Thursday, June 19, 2014

Foley’s Non-Campaign And Powell’s Platform

Republican Mayor Boughton of Danbury has bowed out of the gubernatorial campaign, apparently because he could not raise sufficient funds in time to gain access to public financing. When John McKinney appeared in Hartford to debate other Republican candidates for governor, he found himself quite alone.  Mr. Boughton had withdrawn, and Republican Party nominee for governor Tom Foley has been assiduously avoiding debates with other Republican gubernatorial candidates. Odd-makers think it will be a Foley-Malloy gubernatorial race after the primary in August. Joe Visconti is still in the race. Assuming the odds-makers are right, how will Mr. Foley fare against Mr. Malloy?

No one knows because, possibly for strategic reasons, Mr. Foley is playing his cards very close to his vest. Usually, part of a contestant’s hand is shown during primary debates. Before declaring he intended to run again for office, Mr. Malloy said he was delaying his announcement because he wanted to give Republican gubernatorial contestants an opportunity to bloody themselves in a primary campaign. That has not happened. One might consider this an upside, but there is a downside to a quiet, uneventful campaign.

Apart from a few vague assertions at the Republican Party nominating convention, Mr. Foley did not offer up a campaign platform. Party platforms, a usual feature at conventions, have gone by the wayside. Republicans at the state nominating convention this year were casting their ballots for persons, not articulated programs. If a candidate does not offer a platform of some kind early in a race, he or she is simply allowing the contest to be defined by what we might call the correlation of forces: incumbent politicians, campaign propaganda networks and the media, among other shaping influences. It is extremely important in Connecticut, a one-party Democratic state, for Republican gubernatorial prospects to set their own course. By failing to do so, Republicans simply trust fate to decide elections. And here in Connecticut, fate is a Democrat.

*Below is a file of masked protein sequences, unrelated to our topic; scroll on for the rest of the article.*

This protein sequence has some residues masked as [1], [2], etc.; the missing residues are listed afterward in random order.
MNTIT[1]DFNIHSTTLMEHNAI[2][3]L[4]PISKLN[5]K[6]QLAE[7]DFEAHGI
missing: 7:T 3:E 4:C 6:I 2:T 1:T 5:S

What might such a platform or program look like?

Journal Inquirer Managing Editor and columnist Chris Powell put that question to himself recently. His answer to it may be found in one of his columns, “What A Real Campaign For Governor Might Address.”

On education, the state should attend to what Mr. Powell calls social promotion, which has flooded colleges with illiterates and degraded diplomas. End social promotion and see to it that all students can read and figure by, say, fourth grade; a reform of this kind would liquidate about half of Connecticut’s state college system, and the resulting savings then might be used to finance universal preschool, which would remediate “some of the damage done by childbearing outside marriage and save money for many working parents.”

Employee compensation should be frozen for four years. If unions prove obstreperous, the governor should, as an emergency measure, repeal collective bargaining for government employees. State government should withdraw from the pension business and provide “new employees only  with defined-contribution pensions, 401(k)s -- the kind taxpayers have to settle for… Binding arbitration of state and municipal employee union contracts should be repealed, or, better, the arbiters should be elected, since opposition to that by the unions will expose their opposition to democracy.”

Social disintegration might be ameliorated “by outlawing welfare benefits for households with children born outside marriage, with current welfare households grandfathered. State government then should take custody of children born into such neglectful circumstances, and the ‘family reunification’ policy of the state Department of Children and Families should be discarded as the costly and often fatal coddling of the slob culture. When government no longer finances child neglect and abuse, most of it will stop.”

The criminalization of drugs should be replaced with much less expensive drug rehabilitation programs. This measure will end a good deal of violent crime, “as well as most of the work of the criminal-justice system and prisons… With drugs decriminalized, state prosecutors should be directed to focus on government corruption and welfare fraud, which are rampant even as there are virtually no state prosecutions for them.”

The state should require nursing homes to bid competitively for welfare patients. Crony capitalism should be thrown on the dustbin of history: “Direct grants and tax breaks for particular companies in the name of economic development -- corporate welfare -- should be outlawed.”

One may quibble with part or all of such a platform, but this at least is a platform and not a pointless gesture in the direction of a platform.

You cannot beat a bad idea in politics by refusing to offer a compensating good idea. And you cannot hope to beat Mr. Malloy by hoping he has beaten himself. Pursue that course and you will leave a beaten state in the hands of a merciless correlation of forces.
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